# If Ti(NO3)4 is dissolved in water, what would be the change of pH?

Does this compound exist in nature. I would suppose the salt would dissolve in it's ions (Nitrate and $\ce{Ti+}$). Wouldn't the nitrate react with the hydrogen in the water and give us a acid? And therefore a pH drop?

$\ce{Ti(NO3)4 + H2O -> Ti^{4+} + 4NO3-}$
$\ce{4NO3- + H2O -> HNO3}$

$\ce{HNO3 + H2O -> NO3- + H3O+}$

Or a metal complex as $\ce{Ti(OH)4}$?

$\ce{Ti(NO3)4 + H2O -> Ti(OH)4 + NO3-}$ and hence a basic solution?

I also came up with something along these lines

$\ce{Ti(NO3)4 + H2O -> Ti^{4+} + NO3- + H2O}$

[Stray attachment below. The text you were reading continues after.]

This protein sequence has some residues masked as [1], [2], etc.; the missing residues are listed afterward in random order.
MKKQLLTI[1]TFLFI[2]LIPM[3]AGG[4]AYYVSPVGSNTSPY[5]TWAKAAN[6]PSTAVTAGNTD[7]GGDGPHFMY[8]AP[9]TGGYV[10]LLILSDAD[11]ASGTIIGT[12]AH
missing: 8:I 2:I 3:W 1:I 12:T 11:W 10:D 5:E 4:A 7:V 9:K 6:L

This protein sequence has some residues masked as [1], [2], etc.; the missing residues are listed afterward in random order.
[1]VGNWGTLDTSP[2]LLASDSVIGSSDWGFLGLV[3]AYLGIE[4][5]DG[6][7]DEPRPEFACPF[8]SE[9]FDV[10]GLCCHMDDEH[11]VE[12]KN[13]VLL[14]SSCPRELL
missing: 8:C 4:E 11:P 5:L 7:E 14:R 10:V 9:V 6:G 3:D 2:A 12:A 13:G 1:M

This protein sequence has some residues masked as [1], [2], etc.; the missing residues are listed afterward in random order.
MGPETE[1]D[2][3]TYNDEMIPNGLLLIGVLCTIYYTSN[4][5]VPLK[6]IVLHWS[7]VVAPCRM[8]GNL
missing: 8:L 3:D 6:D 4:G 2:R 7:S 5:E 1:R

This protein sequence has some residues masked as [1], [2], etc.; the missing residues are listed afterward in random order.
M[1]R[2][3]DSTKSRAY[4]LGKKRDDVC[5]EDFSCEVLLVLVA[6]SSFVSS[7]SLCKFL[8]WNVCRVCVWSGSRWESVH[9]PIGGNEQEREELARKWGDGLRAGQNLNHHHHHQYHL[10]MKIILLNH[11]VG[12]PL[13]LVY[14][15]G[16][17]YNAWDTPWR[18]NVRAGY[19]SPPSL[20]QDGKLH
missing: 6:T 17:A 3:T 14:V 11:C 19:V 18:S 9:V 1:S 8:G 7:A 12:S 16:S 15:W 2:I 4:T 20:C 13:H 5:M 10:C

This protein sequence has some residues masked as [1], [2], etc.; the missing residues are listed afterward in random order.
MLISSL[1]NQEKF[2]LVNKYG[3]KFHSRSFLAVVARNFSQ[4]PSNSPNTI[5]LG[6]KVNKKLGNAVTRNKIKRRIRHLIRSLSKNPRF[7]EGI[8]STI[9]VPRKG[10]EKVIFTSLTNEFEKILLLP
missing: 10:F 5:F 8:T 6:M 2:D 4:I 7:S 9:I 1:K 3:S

$\ce{Ti^{4+} + NO3- + 2H2O -> TiO2 + 4H+ + NO3-}$

$\ce{TiO2 + 4H+ + 4NO3- + 4H2O -> TiO2 + 4H3O+}$

• Sorry but I don't understand how the equations are balanced as $\ce{H20}$ doesn't make sense for me. – Hexacoordinate-C Jun 28 '18 at 18:54
• Hi Hexa, the questions are not balanced. I just wanted to show how I thought about the problem. I can also see now that I wrote a mistake. "h30+" should be "H3O+" – gidl Jun 28 '18 at 18:58
• I also came up with something along these lines: Ti(NO3)4 + H2O > Ti4+ + NO3- + H2O Ti4+ + NO3- + 2H2O > TiO2 + 4H+ + NO3- TiO2 + 4H+ NO3- + 4 H2O > TiO2 + 4H3O+ (see org. comment) – gidl Jun 28 '18 at 19:03
• Well, all salts of $\ce{Ti^4+}$ will be hydrolyzed to a great extent and hence very acidic, that's for sure. – Ivan Neretin Jun 28 '18 at 20:16
• @MaxW It was also for OP. BTW hydrated forms of Ti(NO3)4 are rather ill-defined. One could just put (H2O)x into formula and call it a day. – Mithoron Jun 28 '18 at 22:53